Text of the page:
13. Bazarchie

    Bazarchie Well-Known Member

    Once a professional always a professional although I consider photography to be a trade rather than a profession. If a pro footballer plays in a charity match he is still a pro. If a lawyer accepts honorary position they are still considered a professional.

    Do amateur photographers who occasionally cover weddings for a fee or sell photos are they therefore professionals?

    Very muddy indeed and I doubt it matters.
     
  14. Roger Hicks

    Roger Hicks Well-Known Member

    Irrelevant only if you insist in framing the debate in very narrow terms, If amateurs use Leicas and Linhofs (and they do), then numbers are not all that relevant. You might as well say, "Why don't we cover only camera phones, because they're much more common than Nikons".

    Cheers,

    R
     
  15. Basil Parylo

    Basil Parylo Member

    I think people have made some really good points and suggestions to improve the magazine. Here are a few of my suggestions.

    · There seems to be confusion about the definition of what is an amateur photographer. To me an amateur is somebody not taking the hobby too seriously and therefore not investing all their time and money on photography. To me they are more likely on a tight budget, limited time and wanting to learn more about photography. I get the impression some of these amateurs are more semi pros from the amount of time and money they spend on the hobby, but not necessary making a living from photography.

    · The “Get up & Go” feature is really good because you never get to hear “what’s on” around the country. I dare say there is a lot more going on than you publish but we don’t get to hear.

    · The “Technique” feature is quite good but can you include some actual camera settings to try.

    · Occasionally you do excellent features about famous historical photographs such as who took them, why they took them and the story behind the photograph. From album covers to portraits they are a really good read and I would welcome many more.

    · The “Technique” software masterclass is quite good but when you do features using Photoshop, can you do them so that it includes Photoshop Elements.

    · Why do you put “In next week’s issue” so near the front of the magazine? It’s like you got to the end of the magazine only three pages in and rest of the magazine is not worth reading.

    · Occasionally you do feature on old cameras from the 60’s, 70’s and 80’s which are really good. Can you do the same for lenses so that we can hunt the out at bargain prices on auction sites and boot sales.

    · Lastly on my wish list. a project for the weekend. Something to try out, how to set it, what equipment to use and what camera settings to use. We all get stuck for ideas, so some inspiration and how to achieve what be really useful.

    I always look forward to receiving the magazine, but some weeks is just full of reviews of products I would never be able to afford and I just want to use my existing camera to the best of my ability.
     
  16. Roger Hicks

    Roger Hicks Well-Known Member

    Dear Basil,

    Well, I know a lot of amateurs who are pretty damn' serious. Why do you classify them as "semi pro"? I rather admire people who take things more seriously than I do. Well, some things, anyway. Photography, for example, but not football.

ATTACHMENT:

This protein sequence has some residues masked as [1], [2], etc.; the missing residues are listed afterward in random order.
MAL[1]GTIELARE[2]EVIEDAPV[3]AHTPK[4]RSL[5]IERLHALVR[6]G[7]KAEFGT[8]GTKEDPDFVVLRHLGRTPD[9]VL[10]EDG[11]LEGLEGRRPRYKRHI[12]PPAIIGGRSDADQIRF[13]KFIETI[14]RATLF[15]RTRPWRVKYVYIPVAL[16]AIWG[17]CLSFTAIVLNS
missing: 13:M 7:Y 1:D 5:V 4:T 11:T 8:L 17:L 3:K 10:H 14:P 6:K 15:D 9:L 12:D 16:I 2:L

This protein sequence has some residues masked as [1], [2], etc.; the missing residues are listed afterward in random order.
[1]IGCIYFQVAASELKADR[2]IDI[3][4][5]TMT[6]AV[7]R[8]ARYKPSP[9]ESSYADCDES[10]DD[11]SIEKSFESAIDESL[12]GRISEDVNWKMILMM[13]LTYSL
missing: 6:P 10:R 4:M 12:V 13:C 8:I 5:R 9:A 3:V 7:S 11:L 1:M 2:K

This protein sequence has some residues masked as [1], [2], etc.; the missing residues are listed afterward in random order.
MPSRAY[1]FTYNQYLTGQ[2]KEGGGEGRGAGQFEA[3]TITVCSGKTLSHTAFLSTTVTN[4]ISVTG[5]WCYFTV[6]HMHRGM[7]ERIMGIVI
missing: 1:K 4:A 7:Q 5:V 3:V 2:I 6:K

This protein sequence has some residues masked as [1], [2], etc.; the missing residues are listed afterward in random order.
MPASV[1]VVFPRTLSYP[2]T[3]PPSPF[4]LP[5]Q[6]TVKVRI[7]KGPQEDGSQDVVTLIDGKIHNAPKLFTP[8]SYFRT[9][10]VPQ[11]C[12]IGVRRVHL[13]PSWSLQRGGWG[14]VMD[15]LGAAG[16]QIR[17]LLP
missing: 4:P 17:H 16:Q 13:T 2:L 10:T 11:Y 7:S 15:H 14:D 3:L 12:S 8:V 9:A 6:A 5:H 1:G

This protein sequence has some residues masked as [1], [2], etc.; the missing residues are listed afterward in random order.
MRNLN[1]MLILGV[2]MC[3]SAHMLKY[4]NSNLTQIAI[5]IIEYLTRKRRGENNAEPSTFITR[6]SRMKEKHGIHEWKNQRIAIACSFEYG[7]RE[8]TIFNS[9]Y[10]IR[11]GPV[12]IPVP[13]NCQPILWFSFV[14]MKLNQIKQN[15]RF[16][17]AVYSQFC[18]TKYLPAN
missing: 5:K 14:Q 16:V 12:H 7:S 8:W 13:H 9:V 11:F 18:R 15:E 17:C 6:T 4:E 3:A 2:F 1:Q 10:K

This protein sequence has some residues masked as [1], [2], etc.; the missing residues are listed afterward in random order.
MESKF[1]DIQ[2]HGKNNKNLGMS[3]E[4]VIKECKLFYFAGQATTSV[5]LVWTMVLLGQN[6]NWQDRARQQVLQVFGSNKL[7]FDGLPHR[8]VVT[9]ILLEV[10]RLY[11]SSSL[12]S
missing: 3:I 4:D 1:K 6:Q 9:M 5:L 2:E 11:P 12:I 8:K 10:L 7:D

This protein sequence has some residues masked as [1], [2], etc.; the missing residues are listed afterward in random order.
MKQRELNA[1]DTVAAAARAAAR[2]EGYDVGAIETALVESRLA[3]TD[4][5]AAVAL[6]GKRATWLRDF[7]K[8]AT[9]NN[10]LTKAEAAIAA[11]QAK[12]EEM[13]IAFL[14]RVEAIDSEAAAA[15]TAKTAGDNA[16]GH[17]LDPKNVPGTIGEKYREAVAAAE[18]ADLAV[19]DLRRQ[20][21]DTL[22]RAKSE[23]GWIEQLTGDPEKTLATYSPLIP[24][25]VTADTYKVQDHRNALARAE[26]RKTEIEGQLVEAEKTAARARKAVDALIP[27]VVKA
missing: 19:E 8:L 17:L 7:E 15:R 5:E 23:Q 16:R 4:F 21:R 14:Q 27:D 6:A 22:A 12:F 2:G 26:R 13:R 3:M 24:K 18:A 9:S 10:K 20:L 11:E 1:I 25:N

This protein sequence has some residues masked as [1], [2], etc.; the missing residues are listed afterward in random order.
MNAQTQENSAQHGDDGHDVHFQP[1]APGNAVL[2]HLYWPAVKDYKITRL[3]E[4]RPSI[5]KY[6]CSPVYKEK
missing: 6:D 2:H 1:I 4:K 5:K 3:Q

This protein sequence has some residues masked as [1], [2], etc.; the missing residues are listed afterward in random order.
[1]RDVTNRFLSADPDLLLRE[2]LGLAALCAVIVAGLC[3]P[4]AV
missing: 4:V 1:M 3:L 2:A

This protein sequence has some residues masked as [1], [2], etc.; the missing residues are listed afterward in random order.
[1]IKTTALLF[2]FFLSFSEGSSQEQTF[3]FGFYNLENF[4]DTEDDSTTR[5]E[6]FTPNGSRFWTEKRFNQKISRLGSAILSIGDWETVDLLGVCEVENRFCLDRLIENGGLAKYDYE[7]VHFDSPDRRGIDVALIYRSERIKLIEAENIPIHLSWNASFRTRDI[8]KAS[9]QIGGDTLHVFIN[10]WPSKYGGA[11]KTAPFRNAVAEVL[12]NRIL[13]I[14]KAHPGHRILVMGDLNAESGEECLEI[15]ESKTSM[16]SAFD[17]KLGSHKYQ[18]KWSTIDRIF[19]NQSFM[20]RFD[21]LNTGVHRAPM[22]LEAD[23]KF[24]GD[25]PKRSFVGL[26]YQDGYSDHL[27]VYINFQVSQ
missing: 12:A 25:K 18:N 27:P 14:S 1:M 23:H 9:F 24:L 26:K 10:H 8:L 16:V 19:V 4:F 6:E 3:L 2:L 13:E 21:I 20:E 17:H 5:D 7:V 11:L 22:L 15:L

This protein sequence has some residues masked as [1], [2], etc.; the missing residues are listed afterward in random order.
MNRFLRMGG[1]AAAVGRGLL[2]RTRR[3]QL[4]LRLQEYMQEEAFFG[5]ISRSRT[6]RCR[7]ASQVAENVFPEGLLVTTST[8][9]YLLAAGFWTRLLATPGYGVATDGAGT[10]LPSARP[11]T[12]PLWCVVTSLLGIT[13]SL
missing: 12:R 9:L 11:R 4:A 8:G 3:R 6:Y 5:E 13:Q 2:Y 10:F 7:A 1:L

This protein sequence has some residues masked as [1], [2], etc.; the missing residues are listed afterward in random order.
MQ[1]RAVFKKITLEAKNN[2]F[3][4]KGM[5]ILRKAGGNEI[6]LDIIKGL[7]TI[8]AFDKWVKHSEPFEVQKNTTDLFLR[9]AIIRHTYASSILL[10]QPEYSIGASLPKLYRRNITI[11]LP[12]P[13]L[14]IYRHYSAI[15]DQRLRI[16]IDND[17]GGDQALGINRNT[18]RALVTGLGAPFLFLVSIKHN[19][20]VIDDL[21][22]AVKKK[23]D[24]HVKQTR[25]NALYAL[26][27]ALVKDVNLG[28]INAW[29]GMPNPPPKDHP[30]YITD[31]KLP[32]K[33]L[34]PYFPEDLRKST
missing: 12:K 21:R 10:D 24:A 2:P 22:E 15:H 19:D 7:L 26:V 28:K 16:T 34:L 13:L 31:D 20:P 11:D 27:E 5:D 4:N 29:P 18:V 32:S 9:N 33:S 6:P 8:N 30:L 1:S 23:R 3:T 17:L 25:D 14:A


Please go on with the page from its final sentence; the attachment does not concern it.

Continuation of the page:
What do you mean by "actual camera settings"? And (for the weekend) "what camera setting to use"? Genuinely puzzled. If you mean ISO/aperture/shutter speed, then they're 100% dependent on the subject, time of day, intended result, etc.: there are no "actual settings" that are good for all time.

    Completely agree about "Get up and Go" (which surely comes pretty close to "weekend project") and "in next week's magazine". Love the lens idea too, but can we wean people off autofocus?

    What camera do you have at the moment? I'm sure there are plenty on the forum (and in the magazine) who would love to help you get more out of it. How do you feel it is limiting you? Or, more realistically perhaps, given the way you phrased the question, how do you feel that you are limiting it?

    Cheers,

    R.
     
  17. Basil Parylo

    Basil Parylo Member

    Hi Roger

    The amateur debate can run forever. I consider myself an amateur because I have an try level Nikon D3300, basic equipment, basic software and always looking to learn new techniques.

    What I mean by camera setting is unfortunately what you suggested, ISO/aperture/shutter speed settings. I know there 101 possibilities for every photograph, but even text books on photography give you a starting point on what setting to try.

    Never mind weaning people off autofocus........I wish I could wean myself off aperture setting and go for full manual settings :)

    I have the Nikon D3300 which produces some good pictures but other times its no better then my Canon point and shoot SX260 HSPowerShot. When you compare some of the photos in the magazine the D3300 is like a toy camera no matter what I try. My next stop will be joining the local camera club to see what tips and ideas I pick up from there.

    Bas.
     
  18. PeteRob

    PeteRob Well-Known Member

    It is common to confuse amateur with "beginner" - many amateurs are expert to the nth degree. It's a language thing. If
    I had a pound for every post here that starts "I'm just an amateur ... " I'd be well on the way to paying for a 100-400 L Ii.
     
  19. Roger Hicks

    Roger Hicks Well-Known Member

    Dear Bas,

    They really don't, you know. They may give exposure data for pictures they print, but even if they're not made up (as they often are) they're substantially useless. Your picture won't be the same subject under the same lighting. You need to decide what's important -- motion freezing or depth of field -- then trade off aperture and shutter speed. More tomorrow when I've had some sleep.

    Cheers,

    R.
     
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  20. Andrew Flannigan

    Andrew Flannigan Well-Known Member


    I wish I could wean me off it. I have success with my Tamron AD2 lenses but trying to use AF lenses on manual focus is an uphill struggle.